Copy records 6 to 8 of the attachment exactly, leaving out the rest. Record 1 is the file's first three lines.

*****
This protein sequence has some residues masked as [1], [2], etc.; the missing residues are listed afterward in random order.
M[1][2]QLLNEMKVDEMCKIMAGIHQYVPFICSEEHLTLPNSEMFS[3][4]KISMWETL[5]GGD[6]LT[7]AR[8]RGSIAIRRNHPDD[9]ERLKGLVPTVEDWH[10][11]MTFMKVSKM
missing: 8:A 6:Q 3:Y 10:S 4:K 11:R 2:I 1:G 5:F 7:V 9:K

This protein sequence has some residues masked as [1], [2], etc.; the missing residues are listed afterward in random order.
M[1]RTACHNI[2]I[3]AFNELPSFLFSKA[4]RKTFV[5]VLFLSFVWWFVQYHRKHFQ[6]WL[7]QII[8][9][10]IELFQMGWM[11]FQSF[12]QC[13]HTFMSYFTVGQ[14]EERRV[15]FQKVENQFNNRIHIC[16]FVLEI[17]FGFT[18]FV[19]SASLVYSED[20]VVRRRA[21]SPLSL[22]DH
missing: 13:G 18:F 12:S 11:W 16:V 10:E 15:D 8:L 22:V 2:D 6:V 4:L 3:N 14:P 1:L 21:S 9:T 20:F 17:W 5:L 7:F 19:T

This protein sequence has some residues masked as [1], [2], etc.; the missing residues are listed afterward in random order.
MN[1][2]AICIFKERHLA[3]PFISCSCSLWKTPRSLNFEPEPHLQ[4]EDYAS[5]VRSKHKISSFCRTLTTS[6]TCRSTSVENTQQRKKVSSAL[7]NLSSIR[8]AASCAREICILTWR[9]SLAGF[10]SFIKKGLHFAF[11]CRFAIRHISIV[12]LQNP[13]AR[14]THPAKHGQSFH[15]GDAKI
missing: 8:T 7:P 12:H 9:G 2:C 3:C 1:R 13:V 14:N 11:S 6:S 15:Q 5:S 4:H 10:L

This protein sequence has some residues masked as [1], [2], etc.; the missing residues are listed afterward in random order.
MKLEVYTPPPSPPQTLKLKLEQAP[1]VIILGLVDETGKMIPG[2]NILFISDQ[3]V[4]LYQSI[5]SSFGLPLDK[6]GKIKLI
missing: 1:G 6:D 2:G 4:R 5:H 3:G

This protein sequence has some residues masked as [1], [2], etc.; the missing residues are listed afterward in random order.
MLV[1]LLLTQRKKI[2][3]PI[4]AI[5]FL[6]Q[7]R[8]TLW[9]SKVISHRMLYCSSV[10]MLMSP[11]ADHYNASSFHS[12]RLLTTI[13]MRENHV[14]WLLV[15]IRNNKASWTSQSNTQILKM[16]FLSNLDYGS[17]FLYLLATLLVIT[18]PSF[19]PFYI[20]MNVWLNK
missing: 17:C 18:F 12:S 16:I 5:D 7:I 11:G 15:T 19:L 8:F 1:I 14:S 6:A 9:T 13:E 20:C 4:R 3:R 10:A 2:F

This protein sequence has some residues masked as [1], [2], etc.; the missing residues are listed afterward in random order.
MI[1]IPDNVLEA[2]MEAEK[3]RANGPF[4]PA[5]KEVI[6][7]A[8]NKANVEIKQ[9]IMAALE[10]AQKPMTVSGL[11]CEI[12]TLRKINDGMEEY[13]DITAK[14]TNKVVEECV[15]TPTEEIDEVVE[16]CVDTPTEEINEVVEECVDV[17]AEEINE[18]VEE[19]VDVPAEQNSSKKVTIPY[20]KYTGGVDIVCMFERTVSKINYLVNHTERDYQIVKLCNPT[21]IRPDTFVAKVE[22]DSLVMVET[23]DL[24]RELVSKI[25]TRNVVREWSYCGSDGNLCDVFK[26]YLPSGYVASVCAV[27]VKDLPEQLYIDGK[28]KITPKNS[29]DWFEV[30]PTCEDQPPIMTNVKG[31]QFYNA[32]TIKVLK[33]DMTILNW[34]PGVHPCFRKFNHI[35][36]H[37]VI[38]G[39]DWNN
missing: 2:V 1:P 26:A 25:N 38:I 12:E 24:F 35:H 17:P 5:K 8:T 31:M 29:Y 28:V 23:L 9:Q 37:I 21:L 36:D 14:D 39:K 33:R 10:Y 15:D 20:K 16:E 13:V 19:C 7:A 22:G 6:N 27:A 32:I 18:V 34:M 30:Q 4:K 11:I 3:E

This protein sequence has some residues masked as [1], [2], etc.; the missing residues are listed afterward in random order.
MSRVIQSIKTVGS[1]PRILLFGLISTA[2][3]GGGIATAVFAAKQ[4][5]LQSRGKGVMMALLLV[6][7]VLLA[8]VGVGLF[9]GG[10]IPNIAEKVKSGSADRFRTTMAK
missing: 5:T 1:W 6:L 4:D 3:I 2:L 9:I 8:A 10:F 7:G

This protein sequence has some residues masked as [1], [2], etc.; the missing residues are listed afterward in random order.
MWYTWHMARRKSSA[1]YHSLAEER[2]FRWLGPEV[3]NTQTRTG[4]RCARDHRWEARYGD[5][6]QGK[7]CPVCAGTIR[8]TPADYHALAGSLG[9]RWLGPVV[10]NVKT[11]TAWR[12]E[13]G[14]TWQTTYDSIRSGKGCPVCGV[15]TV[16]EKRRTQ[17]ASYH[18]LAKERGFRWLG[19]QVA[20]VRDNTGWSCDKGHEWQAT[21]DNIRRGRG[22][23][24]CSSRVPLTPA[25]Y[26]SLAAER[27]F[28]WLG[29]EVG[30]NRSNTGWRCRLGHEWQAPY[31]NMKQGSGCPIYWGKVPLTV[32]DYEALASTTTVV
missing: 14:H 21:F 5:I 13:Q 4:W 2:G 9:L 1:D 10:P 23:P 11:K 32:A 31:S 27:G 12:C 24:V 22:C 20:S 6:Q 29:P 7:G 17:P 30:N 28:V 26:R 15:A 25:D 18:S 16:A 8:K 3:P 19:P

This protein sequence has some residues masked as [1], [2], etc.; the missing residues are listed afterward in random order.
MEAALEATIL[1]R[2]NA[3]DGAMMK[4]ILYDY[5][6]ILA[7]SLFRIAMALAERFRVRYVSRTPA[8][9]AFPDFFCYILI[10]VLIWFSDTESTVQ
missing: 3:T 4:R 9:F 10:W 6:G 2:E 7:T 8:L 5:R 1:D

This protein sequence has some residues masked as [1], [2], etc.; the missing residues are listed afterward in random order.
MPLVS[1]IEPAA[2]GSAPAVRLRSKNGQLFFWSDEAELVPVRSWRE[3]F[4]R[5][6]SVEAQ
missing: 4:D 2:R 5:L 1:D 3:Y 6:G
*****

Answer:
This protein sequence has some residues masked as [1], [2], etc.; the missing residues are listed afterward in random order.
MI[1]IPDNVLEA[2]MEAEK[3]RANGPF[4]PA[5]KEVI[6][7]A[8]NKANVEIKQ[9]IMAALE[10]AQKPMTVSGL[11]CEI[12]TLRKINDGMEEY[13]DITAK[14]TNKVVEECV[15]TPTEEIDEVVE[16]CVDTPTEEINEVVEECVDV[17]AEEINE[18]VEE[19]VDVPAEQNSSKKVTIPY[20]KYTGGVDIVCMFERTVSKINYLVNHTERDYQIVKLCNPT[21]IRPDTFVAKVE[22]DSLVMVET[23]DL[24]RELVSKI[25]TRNVVREWSYCGSDGNLCDVFK[26]YLPSGYVASVCAV[27]VKDLPEQLYIDGK[28]KITPKNS[29]DWFEV[30]PTCEDQPPIMTNVKG[31]QFYNA[32]TIKVLK[33]DMTILNW[34]PGVHPCFRKFNHI[35][36]H[37]VI[38]G[39]DWNN
missing: 2:V 1:P 26:A 25:N 38:I 12:E 24:F 35:H 17:P 5:K 8:T 31:M 29:Y 28:V 23:L 9:Q 37:I 21:L 36:D 14:D 39:K 33:R 10:Y 15:D 20:K 16:E 13:V 19:C 7:A 22:G 6:N 27:A 32:I 18:V 34:M 30:Q 4:K 11:I 3:E

This protein sequence has some residues masked as [1], [2], etc.; the missing residues are listed afterward in random order.
MSRVIQSIKTVGS[1]PRILLFGLISTA[2][3]GGGIATAVFAAKQ[4][5]LQSRGKGVMMALLLV[6][7]VLLA[8]VGVGLF[9]GG[10]IPNIAEKVKSGSADRFRTTMAK
missing: 5:T 1:W 6:L 4:D 3:I 2:L 9:I 8:A 10:F 7:G

This protein sequence has some residues masked as [1], [2], etc.; the missing residues are listed afterward in random order.
MWYTWHMARRKSSA[1]YHSLAEER[2]FRWLGPEV[3]NTQTRTG[4]RCARDHRWEARYGD[5][6]QGK[7]CPVCAGTIR[8]TPADYHALAGSLG[9]RWLGPVV[10]NVKT[11]TAWR[12]E[13]G[14]TWQTTYDSIRSGKGCPVCGV[15]TV[16]EKRRTQ[17]ASYH[18]LAKERGFRWLG[19]QVA[20]VRDNTGWSCDKGHEWQAT[21]DNIRRGRG[22][23][24]CSSRVPLTPA[25]Y[26]SLAAER[27]F[28]WLG[29]EVG[30]NRSNTGWRCRLGHEWQAPY[31]NMKQGSGCPIYWGKVPLTV[32]DYEALASTTTVV
missing: 14:H 21:F 5:I 13:Q 4:W 2:G 9:L 1:D 10:P 23:P 11:K 32:A 31:S 27:G 12:C 24:V 22:C 20:S 6:Q 29:P 7:G 17:P 30:N 28:V 26:R 15:A 25:D 18:S 16:A 8:K 3:P 19:P